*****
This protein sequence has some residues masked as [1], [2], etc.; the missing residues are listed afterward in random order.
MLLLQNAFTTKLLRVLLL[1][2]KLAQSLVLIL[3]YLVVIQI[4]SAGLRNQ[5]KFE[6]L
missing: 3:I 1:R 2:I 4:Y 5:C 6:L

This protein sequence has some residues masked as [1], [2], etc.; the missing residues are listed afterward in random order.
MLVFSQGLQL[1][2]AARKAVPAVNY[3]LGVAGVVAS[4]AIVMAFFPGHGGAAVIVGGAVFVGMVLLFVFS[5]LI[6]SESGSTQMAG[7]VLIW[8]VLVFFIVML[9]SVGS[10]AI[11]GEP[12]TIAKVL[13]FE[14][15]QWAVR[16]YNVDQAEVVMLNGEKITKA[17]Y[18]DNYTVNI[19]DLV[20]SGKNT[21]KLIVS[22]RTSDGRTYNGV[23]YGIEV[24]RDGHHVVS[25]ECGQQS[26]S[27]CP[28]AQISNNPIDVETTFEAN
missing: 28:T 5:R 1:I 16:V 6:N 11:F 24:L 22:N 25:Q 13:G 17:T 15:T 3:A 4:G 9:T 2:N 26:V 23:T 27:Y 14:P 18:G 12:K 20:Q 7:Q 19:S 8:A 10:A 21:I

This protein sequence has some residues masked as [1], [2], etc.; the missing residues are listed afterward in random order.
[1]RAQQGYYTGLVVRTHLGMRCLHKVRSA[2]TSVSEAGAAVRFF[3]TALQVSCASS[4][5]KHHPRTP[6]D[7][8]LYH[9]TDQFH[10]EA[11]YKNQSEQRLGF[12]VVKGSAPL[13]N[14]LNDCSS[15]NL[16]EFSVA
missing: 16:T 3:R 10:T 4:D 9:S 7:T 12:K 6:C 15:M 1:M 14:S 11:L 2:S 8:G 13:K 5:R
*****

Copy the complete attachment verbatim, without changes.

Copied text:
This protein sequence has some residues masked as [1], [2], etc.; the missing residues are listed afterward in random order.
MLLLQNAFTTKLLRVLLL[1][2]KLAQSLVLIL[3]YLVVIQI[4]SAGLRNQ[5]KFE[6]L
missing: 3:I 1:R 2:I 4:Y 5:C 6:L

This protein sequence has some residues masked as [1], [2], etc.; the missing residues are listed afterward in random order.
MLVFSQGLQL[1][2]AARKAVPAVNY[3]LGVAGVVAS[4]AIVMAFFPGHGGAAVIVGGAVFVGMVLLFVFS[5]LI[6]SESGSTQMAG[7]VLIW[8]VLVFFIVML[9]SVGS[10]AI[11]GEP[12]TIAKVL[13]FE[14][15]QWAVR[16]YNVDQAEVVMLNGEKITKA[17]Y[18]DNYTVNI[19]DLV[20]SGKNT[21]KLIVS[22]RTSDGRTYNGV[23]YGIEV[24]RDGHHVVS[25]ECGQQS[26]S[27]CP[28]AQISNNPIDVETTFEAN
missing: 28:T 5:R 1:I 16:V 6:N 11:F 24:L 22:N 25:Q 13:G 17:T 15:T 3:A 4:G 9:T 2:N 26:V 23:T 27:Y 14:P 18:G 12:K 20:Q 7:Q 19:S 8:A 10:A 21:I

This protein sequence has some residues masked as [1], [2], etc.; the missing residues are listed afterward in random order.
[1]RAQQGYYTGLVVRTHLGMRCLHKVRSA[2]TSVSEAGAAVRFF[3]TALQVSCASS[4][5]KHHPRTP[6]D[7][8]LYH[9]TDQFH[10]EA[11]YKNQSEQRLGF[12]VVKGSAPL[13]N[14]LNDCSS[15]NL[16]EFSVA
missing: 16:T 3:R 10:T 4:D 9:S 7:T 12:K 6:C 15:M 1:M 14:S 11:L 2:S 8:G 13:K 5:R